Is there anything more beautiful than the music of the church? And, no, I’m not talking about our great praise team at 8:15am and 9:30am or our wonderful choir at 11:00am. Jason Landers and our musicians are certainly outstanding, and Jonathan Nease, Jessica Taylor, and Mark Locke have a way of finding the best in all of us and blending voices and instruments as only gifted and knowledgeable leaders can, but I’m really not talking about those guys either. I’m talking today about the rich and magnificent harmonies that rise from this symphony hall on Pine Road every week. Have you listened lately?
Sure, I’ll admit that to the untrained ear the sounds of a normal week around here might seem un-musical at best and maybe even cacophonous, but I’m something of an expert in the field of church-music-that-really-isn’
Take, for instance, Sunday night. The whole orchestra was in perfect tune. I heard the conversations of adults moving from table to table at the mission fair and the squeals of children bouncing in, and sliding down the inflatables outside. Then there was the magnificent rhythm of young and old chomping together through a few hundred hotdogs and hamburgers, followed by the ever-popular medley of desserts (The music of Methodists at mealtime—there’s nothing quite like it). After 6:30pm the evening came to a masterful crescendo as a choir, 300 strong, of adults and kids laughed and shouted their way through an original, avant-garde work called “Xtreme Bingo” (not to be confused with the beach-blanket variety). And beneath and through all the other music of the evening, the Kitchen Angels and other amazing volunteers performed their latest masterpiece of hospitality.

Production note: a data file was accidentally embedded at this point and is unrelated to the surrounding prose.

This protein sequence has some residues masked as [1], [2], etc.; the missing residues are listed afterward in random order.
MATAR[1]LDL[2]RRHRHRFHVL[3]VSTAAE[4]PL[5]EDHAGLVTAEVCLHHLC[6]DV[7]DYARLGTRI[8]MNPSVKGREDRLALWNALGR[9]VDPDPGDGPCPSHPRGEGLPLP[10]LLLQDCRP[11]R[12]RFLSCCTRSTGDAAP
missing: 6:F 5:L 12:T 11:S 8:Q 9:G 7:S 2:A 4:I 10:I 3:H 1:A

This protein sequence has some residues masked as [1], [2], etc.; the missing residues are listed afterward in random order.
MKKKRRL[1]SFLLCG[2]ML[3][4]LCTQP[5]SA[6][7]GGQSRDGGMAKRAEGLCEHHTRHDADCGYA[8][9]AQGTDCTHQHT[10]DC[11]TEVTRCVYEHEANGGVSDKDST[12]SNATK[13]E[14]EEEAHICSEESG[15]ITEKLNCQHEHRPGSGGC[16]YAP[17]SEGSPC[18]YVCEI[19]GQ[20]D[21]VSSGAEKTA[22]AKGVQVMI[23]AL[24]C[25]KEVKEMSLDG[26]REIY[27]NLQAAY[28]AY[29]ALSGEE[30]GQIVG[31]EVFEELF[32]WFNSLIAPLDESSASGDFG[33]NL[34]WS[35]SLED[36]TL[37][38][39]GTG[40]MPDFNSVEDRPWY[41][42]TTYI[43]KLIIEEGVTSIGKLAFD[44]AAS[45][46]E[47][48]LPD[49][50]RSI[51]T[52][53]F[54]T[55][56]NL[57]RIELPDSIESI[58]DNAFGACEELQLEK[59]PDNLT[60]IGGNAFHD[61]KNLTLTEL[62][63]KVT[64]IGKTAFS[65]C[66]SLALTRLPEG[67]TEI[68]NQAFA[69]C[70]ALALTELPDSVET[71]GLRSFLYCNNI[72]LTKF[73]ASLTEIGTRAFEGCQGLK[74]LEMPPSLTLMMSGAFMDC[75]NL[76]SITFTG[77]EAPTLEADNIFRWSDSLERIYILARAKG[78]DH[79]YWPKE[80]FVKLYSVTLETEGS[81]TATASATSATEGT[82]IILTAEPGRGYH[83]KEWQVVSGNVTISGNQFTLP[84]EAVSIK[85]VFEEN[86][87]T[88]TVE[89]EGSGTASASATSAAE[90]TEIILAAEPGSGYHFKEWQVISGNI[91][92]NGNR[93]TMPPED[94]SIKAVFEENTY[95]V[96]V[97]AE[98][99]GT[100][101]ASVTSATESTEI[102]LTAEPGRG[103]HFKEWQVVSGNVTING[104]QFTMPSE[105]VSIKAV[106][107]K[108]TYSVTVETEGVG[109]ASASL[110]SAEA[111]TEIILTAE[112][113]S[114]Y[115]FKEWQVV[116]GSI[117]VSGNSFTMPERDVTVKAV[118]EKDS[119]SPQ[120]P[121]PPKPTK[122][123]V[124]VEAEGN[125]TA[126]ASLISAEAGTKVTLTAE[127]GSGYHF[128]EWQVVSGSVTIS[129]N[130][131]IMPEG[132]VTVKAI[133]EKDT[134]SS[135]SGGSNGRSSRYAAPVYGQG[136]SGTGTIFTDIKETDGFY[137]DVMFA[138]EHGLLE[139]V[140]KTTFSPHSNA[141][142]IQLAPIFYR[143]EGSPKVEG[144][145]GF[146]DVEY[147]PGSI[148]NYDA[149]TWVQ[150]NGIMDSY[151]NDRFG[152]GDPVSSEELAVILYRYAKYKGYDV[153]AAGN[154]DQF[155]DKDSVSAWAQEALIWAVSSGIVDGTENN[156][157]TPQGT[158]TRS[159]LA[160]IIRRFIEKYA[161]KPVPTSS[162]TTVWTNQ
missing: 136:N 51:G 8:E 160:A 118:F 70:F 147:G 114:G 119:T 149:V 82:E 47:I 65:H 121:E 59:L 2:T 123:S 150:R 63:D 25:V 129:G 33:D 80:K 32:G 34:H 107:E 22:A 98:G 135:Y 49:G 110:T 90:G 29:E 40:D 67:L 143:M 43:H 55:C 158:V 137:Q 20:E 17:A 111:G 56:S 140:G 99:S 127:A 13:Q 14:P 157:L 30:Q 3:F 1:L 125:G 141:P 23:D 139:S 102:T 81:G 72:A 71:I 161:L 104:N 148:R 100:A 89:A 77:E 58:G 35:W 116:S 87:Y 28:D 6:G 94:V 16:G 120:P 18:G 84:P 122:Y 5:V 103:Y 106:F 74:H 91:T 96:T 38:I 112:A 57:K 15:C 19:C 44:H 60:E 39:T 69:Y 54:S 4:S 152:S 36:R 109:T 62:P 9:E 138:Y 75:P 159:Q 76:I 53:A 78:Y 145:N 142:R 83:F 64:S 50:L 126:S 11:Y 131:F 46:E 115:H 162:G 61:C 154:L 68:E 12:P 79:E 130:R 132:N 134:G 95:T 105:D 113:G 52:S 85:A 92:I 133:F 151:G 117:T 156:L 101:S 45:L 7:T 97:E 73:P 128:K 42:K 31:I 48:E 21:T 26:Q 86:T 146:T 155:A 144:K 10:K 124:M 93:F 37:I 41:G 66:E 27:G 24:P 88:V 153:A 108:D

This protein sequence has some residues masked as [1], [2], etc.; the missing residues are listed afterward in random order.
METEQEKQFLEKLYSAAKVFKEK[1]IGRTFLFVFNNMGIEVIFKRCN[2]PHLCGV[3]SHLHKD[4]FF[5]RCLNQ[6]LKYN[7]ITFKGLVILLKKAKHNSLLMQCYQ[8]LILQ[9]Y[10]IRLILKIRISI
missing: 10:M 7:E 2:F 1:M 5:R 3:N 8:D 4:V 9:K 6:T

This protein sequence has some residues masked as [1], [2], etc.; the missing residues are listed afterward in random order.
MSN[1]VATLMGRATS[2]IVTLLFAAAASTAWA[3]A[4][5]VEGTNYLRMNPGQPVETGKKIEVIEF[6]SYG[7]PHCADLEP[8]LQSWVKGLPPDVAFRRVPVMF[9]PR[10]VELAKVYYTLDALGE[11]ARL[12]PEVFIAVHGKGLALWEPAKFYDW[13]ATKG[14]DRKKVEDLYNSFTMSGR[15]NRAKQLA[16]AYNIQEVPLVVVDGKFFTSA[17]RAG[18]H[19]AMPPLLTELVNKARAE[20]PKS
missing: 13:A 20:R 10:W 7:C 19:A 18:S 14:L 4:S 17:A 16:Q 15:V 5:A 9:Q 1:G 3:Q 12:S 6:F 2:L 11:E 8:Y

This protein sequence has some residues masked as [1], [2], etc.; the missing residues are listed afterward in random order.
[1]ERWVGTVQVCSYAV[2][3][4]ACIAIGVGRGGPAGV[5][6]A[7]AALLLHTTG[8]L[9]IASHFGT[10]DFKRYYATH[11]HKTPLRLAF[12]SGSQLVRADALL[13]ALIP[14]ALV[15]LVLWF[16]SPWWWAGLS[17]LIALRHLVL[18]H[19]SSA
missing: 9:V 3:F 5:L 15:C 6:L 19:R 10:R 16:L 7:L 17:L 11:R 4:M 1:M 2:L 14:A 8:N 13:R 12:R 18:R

Do you see what I’m saying? Bach has nothing on our folks. There is a music that isn’t really music at all but is almost heavenly in its beauty. I heard it again Monday night in an all-male chorus of United Methodist Men and Wednesday morning as I peaked in the door of a women’s Bible study, and Wednesday evening again all over this place. For a pastor, there is nothing as moving and magnificent as the sound of a congregation loving, caring, praying, and serving together. It is music to my ears … and soul.
As I think about it all, however, one question nags at me: Are we the makers of the music, or are we the instruments?
I’m pretty sure the answer is yes.
Rev. Mark Westmoreland